Trailers and ads for the three-part documentary series A Path Appears have been popping up on my radar for the past few days.
It’s an exploration of gender-based oppression and civil rights violations around the world, focusing on the United States, Colombia, Haiti, and Kenya. The creators also involved celebrities, recognizing that—as Hollywood-ified and pandering to celebrity worship as it might seem—famous faces and personalities do draw more attention to social issues than the issues might otherwise receive.
A Path Appears doesn’t just focus on the negative. It also shares stories of everyday people who have dedicated themselves to creating change in the world—sometimes on a global scale, and other times in their own neighborhoods. It seeks to create “a roadmap to becoming a conscientious global citizen.”
The film is based on a book of the same title, written by Pulitzer Prize winning journalists and authors Nicholas Kristof and Sheryl WuDunn. Kristof is a New York Times columnist, and WuDunn used to write for the Times, but has moved on to being an executive, author, and lecturer.
A Path Appears isn’t their first book project together. Kristof and WuDunn have already written three best-sellers:
China Wakes: The Struggle for the Soul of a Rising Power
Thunder from the East: Portrait of a Rising Asia
Half the Sky: Turning Oppression into Opportunity for Women Worldwide
I was going to share a quote about the book from the New York Times, but that seemed like it might come off a little biased. Just in the circumstances.
“Most people . . . . thought they had little choice but to reach for their checkbook and make a donation to a large established non-profit who spends about half the money on administration and fundraising, and the other half on some well-intentioned project that is rife with unintended consequences . . . .
“This book is about the ways that real help is provided through creative approaches that yield exceptional results efficiently. It is inspirational and practical at the same time. Instead of the classic approach to philanthropy of riding into town to solve a problem, the focus of A Path Appears is more about people and groups who find the opportunities to help people and communities help themselves.”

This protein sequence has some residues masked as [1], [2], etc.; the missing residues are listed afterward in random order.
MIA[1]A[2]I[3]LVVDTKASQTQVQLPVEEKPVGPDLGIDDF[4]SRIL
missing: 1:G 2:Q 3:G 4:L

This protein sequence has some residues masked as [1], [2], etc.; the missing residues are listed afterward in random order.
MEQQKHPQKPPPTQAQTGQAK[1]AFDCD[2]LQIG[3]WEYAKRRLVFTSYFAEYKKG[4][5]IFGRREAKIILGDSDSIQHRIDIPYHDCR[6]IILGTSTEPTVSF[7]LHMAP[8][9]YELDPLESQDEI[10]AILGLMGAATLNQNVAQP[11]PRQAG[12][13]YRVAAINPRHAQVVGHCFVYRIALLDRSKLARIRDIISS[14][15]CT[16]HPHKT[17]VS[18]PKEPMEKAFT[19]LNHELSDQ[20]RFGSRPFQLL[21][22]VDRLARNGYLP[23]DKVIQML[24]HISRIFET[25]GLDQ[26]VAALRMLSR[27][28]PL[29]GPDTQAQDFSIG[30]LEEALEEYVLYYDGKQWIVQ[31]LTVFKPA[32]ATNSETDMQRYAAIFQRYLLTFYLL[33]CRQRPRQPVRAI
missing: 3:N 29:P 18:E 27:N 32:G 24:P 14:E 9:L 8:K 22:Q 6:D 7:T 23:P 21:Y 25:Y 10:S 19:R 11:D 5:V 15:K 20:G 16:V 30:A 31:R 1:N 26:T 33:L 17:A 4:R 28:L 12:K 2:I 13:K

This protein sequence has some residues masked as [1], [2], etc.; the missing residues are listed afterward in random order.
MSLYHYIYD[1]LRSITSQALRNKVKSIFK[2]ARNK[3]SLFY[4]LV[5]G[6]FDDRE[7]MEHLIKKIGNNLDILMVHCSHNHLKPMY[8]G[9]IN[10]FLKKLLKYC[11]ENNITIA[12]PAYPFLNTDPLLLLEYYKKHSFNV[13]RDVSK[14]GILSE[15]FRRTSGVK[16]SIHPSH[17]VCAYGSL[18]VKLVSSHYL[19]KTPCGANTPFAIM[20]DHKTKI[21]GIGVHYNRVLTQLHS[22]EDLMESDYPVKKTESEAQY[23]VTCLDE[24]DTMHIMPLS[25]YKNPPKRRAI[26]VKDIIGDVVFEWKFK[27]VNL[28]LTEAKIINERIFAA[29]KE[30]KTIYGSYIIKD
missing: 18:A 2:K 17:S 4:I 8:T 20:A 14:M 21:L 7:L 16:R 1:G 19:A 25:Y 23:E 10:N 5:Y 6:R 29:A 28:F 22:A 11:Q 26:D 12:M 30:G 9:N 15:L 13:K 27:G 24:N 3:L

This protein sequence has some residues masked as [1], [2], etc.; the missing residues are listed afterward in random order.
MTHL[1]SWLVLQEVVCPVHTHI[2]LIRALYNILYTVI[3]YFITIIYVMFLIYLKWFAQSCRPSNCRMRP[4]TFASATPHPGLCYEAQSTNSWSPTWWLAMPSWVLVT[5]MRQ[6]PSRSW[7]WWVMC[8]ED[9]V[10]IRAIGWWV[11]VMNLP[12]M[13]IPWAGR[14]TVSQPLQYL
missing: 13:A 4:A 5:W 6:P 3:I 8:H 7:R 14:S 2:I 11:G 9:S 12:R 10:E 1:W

The film will be shown on PBS in three parts on January 26, February 2, and February 9. You can watch a trailer here.
The A Path Appears website also has resources to help people who want to help by volunteering, either globally or in their community. If you can’t volunteer, they have an extensive list of companies you can purchase products from, who donate profits to good causes.
I’m looking forward to the film, and I’ll post a review of the book when I finish it.
In 2015, when so many of us have access to the internet and resources that generations of humanity never could have imagined, it’s easier than ever to get creative and work a little good in the world. We have the tools to connect with one another in ways we never could have done even 20 years ago. We have the power to influence and affect people with our words, images, and creativity. We have real power to raise awareness, and create real change—if not on a global scale, then in our communities.
There are approximately a bajillion charities, non-profits, and other organizations out there to give your time or money to. What do you care about? The animals in the Sarah McLachlan commercials? The starving children in the Save the Children ads? Providing micro-loans to people in Third-World countries so they can start businesses and make lasting economic and social impact in their communities?
Maybe you don’t know what you care about yet.
A Path Appears will probably give you a few ideas. And then the internet can give you a few more. Watch it!
L. Marrick is an author, ghostwriter, and suitcase entrepreneur—which is a hipster way of saying she travels and works from her laptop. Her memoir, “Working Girl: 132 Somewhat Moral Values I Learned from a Sex Worker,” tells about when she answered a shady classified ad and wound up working as a sex worker’s personal assistant. Her blog, Somewhat Moral Project, is where she writes about trafficking, sex work, and the differences between them. Her professional website, Copy&Sundry, is where she connects with ghostwriting and blogging clients.
© L. Marrick 2015. The content of this article, except for quoted or linked source materials, is protected by copyright. Please contact the author at the above links to request usage.